Despite having raised $155 million in venture funding and being touted as a fintech innovator for its auto equity line of credit product, Finova Financial has filed for bankruptcy protection six years after its founding.
Finova Financial, the operating name of National Financial Holdings Inc., is a Palm Beach, Fla.-based fintech that got its start in 2015. It was jointly founded by Gregory Keough and Derek Acree, a pair of executives with long track records in the financial services sector.
Global venture capital firm 500 Startups and a handful of other investors ponied up seed funding for Finova, which initially operated solely in Florida. The fintech catered primarily to unbanked and underbanked consumers; its core product was its Car Equity Line of Credit, dubbed “C-LOC.”
At a Finovate conference in 2016, Keough touted the differences between Finova’s C-LOC and a typical auto title loan. While both products are based on the amount of equity a customer has in their car, C-LOC allowed customers 12 months to repay the loan, as opposed to the 30 days typically afforded by an auto title loan. Also, with C-LOC, at least some amount of every payment would be applied to pay down principal. Plus, customers who consistently made on-time payments were rewarded with lower rates.
Finova Financial got off to a quick start, raising $52.5 million just seven months after its debut. Investors included Metamorphic Ventures and MHS Capital. Fintech entrepreneurs Jake Gibson, co-founder of NerdWallet, and Sam Hodges, co-founder of Funding Circle, joined the round, while CoVenture provided the credit facility to support Finova’s growth.
A year later, the startup had expanded into six more states and launched the Finova Automobile-Secured Prepaid Card, which allowed consumers to use cash or equity from their car to fund the card. At the time, Keough said, “Other prepaid cards require consumers to deposit cash, which is the No. 1 issue impacting growth of the secured prepaid card market segment. Allowing people to use their car equity removes another barrier for financially underserved Americans.”
Around that time, Finova secured another $102.5 million in equity and credit facility funding. The financing was led by CoVenture, with participation from existing investors. In announcing the new funding round, Finova said that the capital would be used to expand the company’s digital financial services products to “transform the future of banking.”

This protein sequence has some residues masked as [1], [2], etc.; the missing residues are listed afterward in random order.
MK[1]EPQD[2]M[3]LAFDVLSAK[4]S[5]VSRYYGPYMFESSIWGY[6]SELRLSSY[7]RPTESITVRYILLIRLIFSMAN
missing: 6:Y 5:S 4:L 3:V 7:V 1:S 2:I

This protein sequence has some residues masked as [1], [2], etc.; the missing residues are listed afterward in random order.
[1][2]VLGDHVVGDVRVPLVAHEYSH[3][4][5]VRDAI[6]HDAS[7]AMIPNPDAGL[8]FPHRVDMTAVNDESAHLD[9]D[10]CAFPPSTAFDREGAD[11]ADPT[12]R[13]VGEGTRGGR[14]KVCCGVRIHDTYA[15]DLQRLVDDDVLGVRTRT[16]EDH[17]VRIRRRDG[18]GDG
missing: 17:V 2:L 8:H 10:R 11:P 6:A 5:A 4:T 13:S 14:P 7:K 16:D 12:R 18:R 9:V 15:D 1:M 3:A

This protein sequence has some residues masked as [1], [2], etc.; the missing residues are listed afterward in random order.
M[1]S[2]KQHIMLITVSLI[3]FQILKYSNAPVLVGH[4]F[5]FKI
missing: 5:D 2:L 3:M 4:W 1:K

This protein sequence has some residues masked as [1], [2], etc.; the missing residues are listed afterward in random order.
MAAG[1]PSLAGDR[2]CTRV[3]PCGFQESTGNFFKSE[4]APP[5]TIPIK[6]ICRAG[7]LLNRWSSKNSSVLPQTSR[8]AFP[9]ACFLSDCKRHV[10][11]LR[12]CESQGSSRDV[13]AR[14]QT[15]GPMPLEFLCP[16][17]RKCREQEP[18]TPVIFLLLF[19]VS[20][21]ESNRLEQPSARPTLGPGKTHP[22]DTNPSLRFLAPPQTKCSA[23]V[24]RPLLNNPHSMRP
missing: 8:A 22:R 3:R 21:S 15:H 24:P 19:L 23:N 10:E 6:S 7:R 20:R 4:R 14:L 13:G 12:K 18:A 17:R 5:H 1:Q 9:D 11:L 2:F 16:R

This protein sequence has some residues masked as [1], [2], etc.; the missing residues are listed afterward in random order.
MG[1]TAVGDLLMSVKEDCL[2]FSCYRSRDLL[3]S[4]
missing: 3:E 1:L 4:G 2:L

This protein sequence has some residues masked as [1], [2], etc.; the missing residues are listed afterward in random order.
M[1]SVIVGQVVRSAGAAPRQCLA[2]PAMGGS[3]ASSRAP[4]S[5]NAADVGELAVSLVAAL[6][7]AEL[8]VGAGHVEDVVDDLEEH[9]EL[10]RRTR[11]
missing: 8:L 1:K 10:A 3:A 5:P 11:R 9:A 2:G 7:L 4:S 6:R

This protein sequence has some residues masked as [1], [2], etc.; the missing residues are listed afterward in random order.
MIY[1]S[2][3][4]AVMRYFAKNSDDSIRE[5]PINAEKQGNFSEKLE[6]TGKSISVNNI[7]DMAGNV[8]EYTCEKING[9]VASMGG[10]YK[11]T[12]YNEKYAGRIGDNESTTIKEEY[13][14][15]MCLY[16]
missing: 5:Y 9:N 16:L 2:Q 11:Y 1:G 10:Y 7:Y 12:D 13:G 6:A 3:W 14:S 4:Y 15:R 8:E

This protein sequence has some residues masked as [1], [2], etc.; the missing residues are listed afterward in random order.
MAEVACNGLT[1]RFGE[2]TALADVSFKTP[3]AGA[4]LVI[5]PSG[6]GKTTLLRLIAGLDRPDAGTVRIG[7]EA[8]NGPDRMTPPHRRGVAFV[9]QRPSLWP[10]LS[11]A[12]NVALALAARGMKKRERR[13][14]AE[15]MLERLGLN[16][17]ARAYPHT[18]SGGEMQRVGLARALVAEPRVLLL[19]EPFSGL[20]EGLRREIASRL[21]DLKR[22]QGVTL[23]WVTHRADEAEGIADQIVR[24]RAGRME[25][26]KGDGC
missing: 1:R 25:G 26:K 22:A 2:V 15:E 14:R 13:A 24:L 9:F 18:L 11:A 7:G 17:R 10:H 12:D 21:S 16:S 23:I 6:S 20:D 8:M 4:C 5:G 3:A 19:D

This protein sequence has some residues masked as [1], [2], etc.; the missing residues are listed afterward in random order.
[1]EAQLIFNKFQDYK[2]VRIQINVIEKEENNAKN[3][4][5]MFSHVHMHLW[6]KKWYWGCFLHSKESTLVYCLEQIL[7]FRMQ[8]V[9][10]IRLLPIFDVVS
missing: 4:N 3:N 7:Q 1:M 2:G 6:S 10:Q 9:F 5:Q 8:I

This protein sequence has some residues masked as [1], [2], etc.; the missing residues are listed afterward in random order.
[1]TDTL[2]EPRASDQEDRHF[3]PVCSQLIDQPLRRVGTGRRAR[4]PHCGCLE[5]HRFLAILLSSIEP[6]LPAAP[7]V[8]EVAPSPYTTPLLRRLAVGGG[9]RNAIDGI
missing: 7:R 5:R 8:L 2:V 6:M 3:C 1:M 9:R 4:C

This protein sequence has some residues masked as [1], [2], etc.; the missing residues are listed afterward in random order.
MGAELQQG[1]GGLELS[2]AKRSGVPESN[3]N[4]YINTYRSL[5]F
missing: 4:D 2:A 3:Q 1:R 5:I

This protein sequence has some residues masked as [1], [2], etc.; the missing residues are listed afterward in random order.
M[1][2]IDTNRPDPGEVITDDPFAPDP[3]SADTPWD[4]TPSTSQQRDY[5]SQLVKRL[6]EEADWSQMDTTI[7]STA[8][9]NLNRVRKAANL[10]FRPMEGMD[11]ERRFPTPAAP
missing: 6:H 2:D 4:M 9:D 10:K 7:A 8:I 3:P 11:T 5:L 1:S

But last month, Finova’s auto lending business appeared to be headed for trouble. On July 17, parent company National Financial Holdings filed for Chapter 11 bankruptcy protection in the Southern District of Florida. Though light on details, the filing indicates that after administrative expenses are paid, no funds would be available to repay unsecured creditors. Further, it specified that the company has as many as 49 creditors and that, while its estimated assets might total $50,000, its estimated liabilities range somewhere between $1 million and $10 million.
The bankruptcy filing listed the creditors with the 20 largest unsecured claims. At the top on the list with a $21,029.25 claim was Consolidated Asset Recovery Systems, a provider of recovery management, skiptracing and remarketing services acquired by Primeritus Financial Services in 2019. In addition, Silicon Valley Bank, payments platform KyckGlobal and a Florida consultancy are each owed $10,000, according to the filing.
Meanwhile, Finova co-founders Keough and Acree — who co-founded another company called Blockchain Credit Partners in 2019 — landed in hot water with the SEC last week for failing to register sales of more than $30 million of digital tokens, and for allegedly misleading investors. Though Keough and Acree neither admitted to nor denied the , they agreed to pay penalties of $125,000 each. Also, Blockchain Credit agreed to give up $12.8 million as part of the SEC cease-and-desist order.
For now, Finova’s appears to be operating as before, and its website makes no mention of the bankruptcy filing. But, perhaps, the fintech will face the same fate as the companies it was trying to replace. In a slideshow Keough created for a 500 Startups event in 2018, he listed the reasons people with bank accounts don’t like banks. Consumers cited the hefty fees and high interest rates that banks charge, and one customer fretted that “banks can go bankrupt.” Apparently, so can Finova.
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